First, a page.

I have avoided organized Easter egg hunts for over 20 years. The last time I went to one was when my kids were little. The mass start was insane and I think my kids got an egg a piece and I was ready to throw other people's kids out of the way to help keep my own prodigy alive.
I have hidden eggs in my own yard for my kids and others ever since.
But this year I got asked to go take pictures of at least one of the local egg hunts. Since my husband was gone I dragged the grandkids out early on Saturday morning to attend one of these affairs.
The grandkids were excited and ready to go despite the pouring rain. We arrived an hour early due to the information given to me. Getting there early gave me a chance to chat with the organizers. They had been doing the egg hunt for many years.
I give them a lot of credit because despite the weather and many other things, there they were, giving up their time to be with family to give back to the community. I have a feeling this applies to the volunteers for each and every egg hunt in our community.
I was actually starting to feel guilty for feeling so stilted to the whole egg hunt event when a lady came charging up about 45 minutes before the event with a nine year old in tow and announced she had been to another egg hunt already that morning and her child had not gotten his share compared to what she thought the other kids had hauled in. He held up his bag with about nine pieces of candy in it to prove the point.
She wanted to know how many eggs where out on the ground and how many prizes were going to be given out. Satisfied with the answer she got on her cell phone and began calling other family members to join her.
I went out to shoot some photos while the kids began to line up. My grandkids were left to fend for themselves. A wonderful mother offered to help my littlest one in the hunt. I was grateful for her generosity. She wanted to make sure that not only her child found some eggs, but that mine did too. I had not met her before.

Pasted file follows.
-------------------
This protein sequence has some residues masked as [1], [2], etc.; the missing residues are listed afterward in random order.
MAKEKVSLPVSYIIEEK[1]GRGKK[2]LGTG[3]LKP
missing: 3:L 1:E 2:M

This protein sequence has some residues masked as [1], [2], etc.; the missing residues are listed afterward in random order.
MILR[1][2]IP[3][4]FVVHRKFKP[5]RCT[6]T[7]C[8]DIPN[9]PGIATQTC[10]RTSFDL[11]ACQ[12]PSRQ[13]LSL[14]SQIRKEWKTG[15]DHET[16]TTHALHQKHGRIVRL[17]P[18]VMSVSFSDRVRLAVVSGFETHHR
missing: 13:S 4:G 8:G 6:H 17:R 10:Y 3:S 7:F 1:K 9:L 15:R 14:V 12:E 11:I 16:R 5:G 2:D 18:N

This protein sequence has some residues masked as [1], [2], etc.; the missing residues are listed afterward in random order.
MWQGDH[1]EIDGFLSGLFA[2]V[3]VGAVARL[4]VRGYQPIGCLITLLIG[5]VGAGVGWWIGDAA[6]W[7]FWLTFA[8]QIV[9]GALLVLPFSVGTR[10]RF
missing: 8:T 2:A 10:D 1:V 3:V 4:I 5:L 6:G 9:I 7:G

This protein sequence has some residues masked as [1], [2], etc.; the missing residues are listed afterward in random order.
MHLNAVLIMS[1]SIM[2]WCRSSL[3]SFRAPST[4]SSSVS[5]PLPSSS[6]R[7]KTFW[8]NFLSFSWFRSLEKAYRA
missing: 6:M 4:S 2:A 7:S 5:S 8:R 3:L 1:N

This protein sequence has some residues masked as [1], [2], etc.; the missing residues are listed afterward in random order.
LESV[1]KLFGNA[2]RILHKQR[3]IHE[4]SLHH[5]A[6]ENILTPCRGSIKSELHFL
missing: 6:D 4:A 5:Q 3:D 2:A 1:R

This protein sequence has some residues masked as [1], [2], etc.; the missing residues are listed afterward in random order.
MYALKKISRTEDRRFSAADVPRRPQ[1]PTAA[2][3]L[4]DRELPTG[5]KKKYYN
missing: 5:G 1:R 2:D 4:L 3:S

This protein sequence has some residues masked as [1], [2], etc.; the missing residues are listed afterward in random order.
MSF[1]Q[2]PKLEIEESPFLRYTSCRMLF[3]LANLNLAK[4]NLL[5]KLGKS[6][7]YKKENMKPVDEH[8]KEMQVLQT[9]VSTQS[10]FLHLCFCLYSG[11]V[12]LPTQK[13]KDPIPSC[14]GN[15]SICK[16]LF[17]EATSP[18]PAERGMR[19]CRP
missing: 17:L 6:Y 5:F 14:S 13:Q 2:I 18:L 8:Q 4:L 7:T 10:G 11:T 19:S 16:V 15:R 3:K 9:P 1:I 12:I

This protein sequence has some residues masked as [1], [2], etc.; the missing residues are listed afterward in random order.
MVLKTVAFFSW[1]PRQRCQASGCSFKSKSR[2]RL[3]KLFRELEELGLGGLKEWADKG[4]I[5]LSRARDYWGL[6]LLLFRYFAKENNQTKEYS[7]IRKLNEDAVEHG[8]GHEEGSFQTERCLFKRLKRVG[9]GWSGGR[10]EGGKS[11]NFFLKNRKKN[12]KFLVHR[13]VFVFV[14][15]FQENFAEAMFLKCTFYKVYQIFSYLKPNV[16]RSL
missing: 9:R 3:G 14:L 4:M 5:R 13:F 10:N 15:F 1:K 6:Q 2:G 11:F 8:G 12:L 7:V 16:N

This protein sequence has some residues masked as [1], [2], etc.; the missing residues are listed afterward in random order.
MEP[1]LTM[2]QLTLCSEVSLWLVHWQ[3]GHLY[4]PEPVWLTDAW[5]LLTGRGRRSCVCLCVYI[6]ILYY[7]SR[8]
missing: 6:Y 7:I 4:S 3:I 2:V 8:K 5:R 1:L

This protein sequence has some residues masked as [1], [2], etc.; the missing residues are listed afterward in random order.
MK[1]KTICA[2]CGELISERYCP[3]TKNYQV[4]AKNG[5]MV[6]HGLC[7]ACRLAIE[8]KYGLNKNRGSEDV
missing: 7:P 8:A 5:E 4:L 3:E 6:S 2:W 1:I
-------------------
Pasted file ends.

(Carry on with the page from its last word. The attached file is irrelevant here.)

Then the event started and in less than three minutes it was over. I don't know when Easter egg hunting had become a contact sport.
Each of my grandkids got about eight eggs and they were happy. I saw mothers with their pockets full of eggs in addition to what their kids had picked up. Their kids were seven or above and seemed old enough to fend for themselves. The kids each had bags full of eggs themselves in addition to what their moms had grabbed for them.
Some of them were making plans for the next hunt even as they looked through their booty for winning tickets for the prizes that were being given out.
Now I admit that most of the kids and families there were in it for the fun of it and I saw a lot of smiles and excited kids having a blast despite the rain. I give a great amount of kudos to the people who put these on year after year.
But those few who don't get that it is for the kids, all the kids, not just yours, I give you a huge thumbs down.
For all of you, over the past several weeks, who have planned these wonderful community events, I am glad my cynicism has not stopped you from keeping these going for the majority of the families. Thanks, my grand kids had a blast and the little one got to meet the "Real" Easter Bunny.
She has not stopped talking about it yet.